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Commentaires client les plus utiles sur Amazon.com
Being a believer in the Larry Burkett / Dave Ramsey school of financial thinking, I found a few pieces of advice that could be revisited. But overall, Ms Romans gets a "A" for writing a book that Millenials just might read. I recommend that you ask these young folks to speed read the book AND GO BACK AND REREAD SECTIONS when they find themselves in a financial discussion.
Bottom Line: In terms of financial and retirement planning, the one thing Millenials have that is worth its weight in gold is TIME. If they wake up in their 40s and 50s and start planning for retirement, their bucket of gold at the end of the rainbow may only be worth a bucket of silver or even a bucket of pennies. Give those college grads a copy to read over their school breaks.
"Smart is the New Rich" is a well-written, easy-to-read, accessible and engaging book with cleverly-turned phrases, helpful metaphors, inspiring stories, and bits of irony, humor, and conversation. I found it a real page turner, or in my case, a real "screen swiper" (Kindle for the iPhone).
Of course, and this isn't Romans' fault, but what was not so easy-to-read was the back-story--her accounting of the events, arrogance, and negligence leading up to the Great Recession, as she calls it. But the final chapters were even less comforting as she laid out the current state of our country's current financial situation, followed by a litany of ostensively reckless practices, and predictions of the potential grand calamity that awaits us if our government continues on it's current short-sighted course. Scary stuff.
A couple of caveats for potential readers. 1) this is not a "how-to" book. Yes, there's some great common sense advice, but not the block-n-tackle point-by-point instruction I anticipated. 2) this book is probably better intended for younger people and families. As one approaching the big 6-0, having run my own business for over 30 years, and knowing my three offspring are on career tracks, and free from school debt, I didn't relate as much as a younger person might. 3) "Smart" probably has a limited shelf life. While it will always contain a concise historical roundup of the events of the past few years, phrases like "this Spring" and other timely facts will date it faster than it deserves (great fodder for "Rich 2.0").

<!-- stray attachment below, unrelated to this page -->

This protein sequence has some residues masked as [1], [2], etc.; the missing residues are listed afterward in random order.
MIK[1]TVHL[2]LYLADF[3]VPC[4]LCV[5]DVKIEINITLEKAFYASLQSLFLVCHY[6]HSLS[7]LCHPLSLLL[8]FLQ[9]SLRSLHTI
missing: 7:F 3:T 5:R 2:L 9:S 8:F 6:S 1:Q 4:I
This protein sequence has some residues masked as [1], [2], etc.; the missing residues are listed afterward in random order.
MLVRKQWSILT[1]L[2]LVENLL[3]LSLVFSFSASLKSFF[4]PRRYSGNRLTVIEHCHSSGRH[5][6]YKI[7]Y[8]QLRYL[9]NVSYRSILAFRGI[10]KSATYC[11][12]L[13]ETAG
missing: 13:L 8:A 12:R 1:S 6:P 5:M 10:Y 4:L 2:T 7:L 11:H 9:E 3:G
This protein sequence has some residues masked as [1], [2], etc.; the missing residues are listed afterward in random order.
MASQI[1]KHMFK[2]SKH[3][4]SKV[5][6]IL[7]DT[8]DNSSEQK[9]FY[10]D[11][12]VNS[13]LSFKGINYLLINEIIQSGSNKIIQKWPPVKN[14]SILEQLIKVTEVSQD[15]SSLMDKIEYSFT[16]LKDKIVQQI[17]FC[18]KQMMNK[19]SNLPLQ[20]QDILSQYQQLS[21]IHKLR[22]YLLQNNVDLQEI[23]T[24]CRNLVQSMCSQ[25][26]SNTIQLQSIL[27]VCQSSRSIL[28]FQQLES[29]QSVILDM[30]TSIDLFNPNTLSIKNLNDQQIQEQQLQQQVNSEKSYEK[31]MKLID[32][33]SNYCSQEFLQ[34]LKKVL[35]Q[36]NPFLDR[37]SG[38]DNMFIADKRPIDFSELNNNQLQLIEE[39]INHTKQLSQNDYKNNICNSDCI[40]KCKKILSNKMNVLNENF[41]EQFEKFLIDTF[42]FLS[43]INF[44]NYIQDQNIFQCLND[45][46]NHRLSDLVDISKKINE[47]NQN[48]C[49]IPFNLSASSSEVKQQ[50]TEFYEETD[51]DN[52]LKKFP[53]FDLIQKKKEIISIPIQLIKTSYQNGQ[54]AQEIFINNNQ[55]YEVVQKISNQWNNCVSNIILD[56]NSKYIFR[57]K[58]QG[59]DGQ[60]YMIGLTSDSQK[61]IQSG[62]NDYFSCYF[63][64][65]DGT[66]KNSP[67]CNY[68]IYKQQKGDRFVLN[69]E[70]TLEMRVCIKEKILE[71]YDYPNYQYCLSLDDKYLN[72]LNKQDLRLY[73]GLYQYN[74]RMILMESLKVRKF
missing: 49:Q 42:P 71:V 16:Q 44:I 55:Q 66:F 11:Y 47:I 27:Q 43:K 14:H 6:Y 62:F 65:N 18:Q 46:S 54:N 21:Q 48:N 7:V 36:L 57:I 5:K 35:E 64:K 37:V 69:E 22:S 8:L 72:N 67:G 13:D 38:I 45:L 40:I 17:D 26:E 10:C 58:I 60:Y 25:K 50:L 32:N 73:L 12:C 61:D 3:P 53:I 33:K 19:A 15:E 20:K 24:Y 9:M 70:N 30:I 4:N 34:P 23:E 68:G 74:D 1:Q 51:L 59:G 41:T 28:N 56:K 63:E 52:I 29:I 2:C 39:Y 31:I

As to points 2 and 3 of why I wanted to read the book, 2) agreement: "yes," but only if I can boil down "Smart" to a phrase, "be good stewards." Note: about 20 years ago, my wife and I made a conscious decision to get off the money train and forget about the "Jone's." Not feeling the need to buy "stuff" for sport took the pressure off and helped us to concentrate on staying out of debt and building up a reserve (my wife must be a magician because I don't give her a lot to work with). 3) lessons: "maybe." As mentioned above, being older we've had the benefit of learning some tough lessons on our own--we could have used this book 30 years ago.
Bottom line (appropriate language), even though it wasn't exactly what I thought it would be, I'm "smarter" for having read it. However, and I'm not sure this was her intent, I came away with a lot less confidence in those that run the financial world, and even less confidence in our government, and was left with the real fear that neither will do the right thing in the end. As Romans advises us in the closing chapter, we need to do our part to get our own financial houses in order--at least we can control that.